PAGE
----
Age doesnít necessarily breed wisdom.
The memory is such an inexact thing that it often plays tricks.
Comparing recollections can be ó and often is ó fun until someone takes it too seriously.
To tell the truth, I donít really remember where every one of my classmates lived when I was in school. If we werenít in scouts together or members of the same income group, I probably went there.
Most of my friends knew where I lived. It was a place of mystery, adventure and intrigue.
It had excitingly eerie shadows, windows that opened to nowhere in particular, a scary roof to play on and a hole in the floor. With a pole in it.
A couple of them recall it with a hint of excitement in their voices, but they canít tell me exactly where it was.
Its front windows, which one had to access with permission behind a locked door, looked out on what was once the bustling, throbbing heart of the city, the railroad depot and the loading docks for semi trucks that hauled goods from the flatbeds and boxcars inland where the rails didnít go.
I think someone lived across the alley to the rear, because lights were on in the rooms until late at night.
Once in a while, I meet someone who lived upstairs over Main or Sixth streets, but they really donít boast about it. I donít either, but I am proud of my dadís employment. My dad was night fire truck driver/street superintendent/jailer.
I had friends who owned yards and the parks werenít that far away, though I had to have been really good to get to accompany my uncle, aunt and cousin to Harmon playground.
Show of hands: How many people remember where that was?
Who remembers when there was a shallow pool at Boyd Park?
Why did we enjoy going to the 12th Street well until the city finished working on it?
Alamosa County will be celebrating its 100th birthday this year and, no Virginia, I donít remember anything about it before 1949. The rest I have learned from books, conversations and library archives.
Alamosa in its youth was predictable. My dad recalled a situation or two at Slavickís Saloon, so bad that he didnít let me walk eastbound on Sixth Street without an escort.
I never saw the inside of a bar until I was a teenager, so I have no idea what went on there. By then, Slavickís was history and Beefís and Scottyís had taken their place. Show of hands: Who remembers the real name of Beefís?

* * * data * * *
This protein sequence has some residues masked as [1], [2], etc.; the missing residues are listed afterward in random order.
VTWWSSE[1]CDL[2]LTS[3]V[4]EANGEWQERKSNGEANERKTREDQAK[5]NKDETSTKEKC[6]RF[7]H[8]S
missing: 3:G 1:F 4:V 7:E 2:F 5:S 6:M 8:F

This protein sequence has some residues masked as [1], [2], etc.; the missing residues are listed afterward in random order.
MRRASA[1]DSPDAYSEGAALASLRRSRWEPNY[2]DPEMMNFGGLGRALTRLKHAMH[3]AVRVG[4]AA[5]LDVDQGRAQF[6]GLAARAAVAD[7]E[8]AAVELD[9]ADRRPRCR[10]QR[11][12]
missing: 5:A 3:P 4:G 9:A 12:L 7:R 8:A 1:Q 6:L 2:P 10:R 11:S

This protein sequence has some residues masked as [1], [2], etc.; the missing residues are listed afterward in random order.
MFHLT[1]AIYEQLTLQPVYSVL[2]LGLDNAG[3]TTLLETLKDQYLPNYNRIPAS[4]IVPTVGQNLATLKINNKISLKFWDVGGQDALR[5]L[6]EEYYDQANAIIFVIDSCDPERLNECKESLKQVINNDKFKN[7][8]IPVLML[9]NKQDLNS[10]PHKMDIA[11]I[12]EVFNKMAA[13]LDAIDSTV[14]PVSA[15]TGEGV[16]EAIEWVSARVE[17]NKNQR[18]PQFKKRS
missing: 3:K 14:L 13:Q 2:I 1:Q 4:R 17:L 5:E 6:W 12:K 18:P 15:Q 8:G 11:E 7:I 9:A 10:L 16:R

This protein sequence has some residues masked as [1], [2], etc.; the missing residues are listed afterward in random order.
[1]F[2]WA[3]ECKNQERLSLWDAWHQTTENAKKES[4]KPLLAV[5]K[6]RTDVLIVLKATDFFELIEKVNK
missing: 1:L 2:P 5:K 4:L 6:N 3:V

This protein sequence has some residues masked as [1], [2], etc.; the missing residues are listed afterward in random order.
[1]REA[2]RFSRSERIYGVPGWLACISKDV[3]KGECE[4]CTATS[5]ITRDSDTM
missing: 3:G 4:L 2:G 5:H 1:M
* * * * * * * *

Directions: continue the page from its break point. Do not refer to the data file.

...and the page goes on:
My dad was the jailer until the 1950s, but I never knew who he placed there, or why.
Men with fat cigars in their mouths leaned up against buildings around town and I knew some of them, but was under strict orders not to speak to any one of them unless my dad was along.
Truthfully, I donít think any of those jolly looking men would hurt a young girl.
Then again... Back then, children didnít question parental authority.
Police officers were our friends.
We obeyed the law out of fear of what our parents would do when they found out.
ďReform schoolĒ was a place most of us feared. I knew where it was because my dad drove me past there a few times, but I didnít know anyone who went there.
In fact, I donít really remember anyone getting in serious trouble until I was in high school.
When the word started circulating around the hallways that ďso-and-soĒ was going to fight ďYou know whoĒ after school at the airport, why were we surprised that the law got there first?
I mean, there were no trunk lines that anyone could tap into.
If I use the word naive in describing Alamosa as a growing city, I donít believe Iím wrong.
Today, the newspapers report that people are cutting and stabbing each other on the streets, firing shots in the neighborhoods and dealing hard drugs.
ďYouth TrackĒ is a reality and kids go there, but juvenile laws prevent their names from being reported.
Címon, now. Does protecting a youthful offender make him or her automatically better?
So I walk past the gaping holes where early buildings once stood and I walk to the alley past the drain that once was used by a mechanic at the fire station/city hall and I remember...
I know where Columbia Hall once stood, the venerable Sands, the three-story ďmenís club,Ē the two and one-half-storied Elks Lodge, and I marvel at the buildings that still stand.
Can anyone tell me the first home of the Valley Courier? Hint: It wasnít the old hospital.
How many doctors had their own hospitals in their huge residences?
Recollection is odd. Maybe we should celebrate Alamosa Countyís 100th birthday by getting serious about it.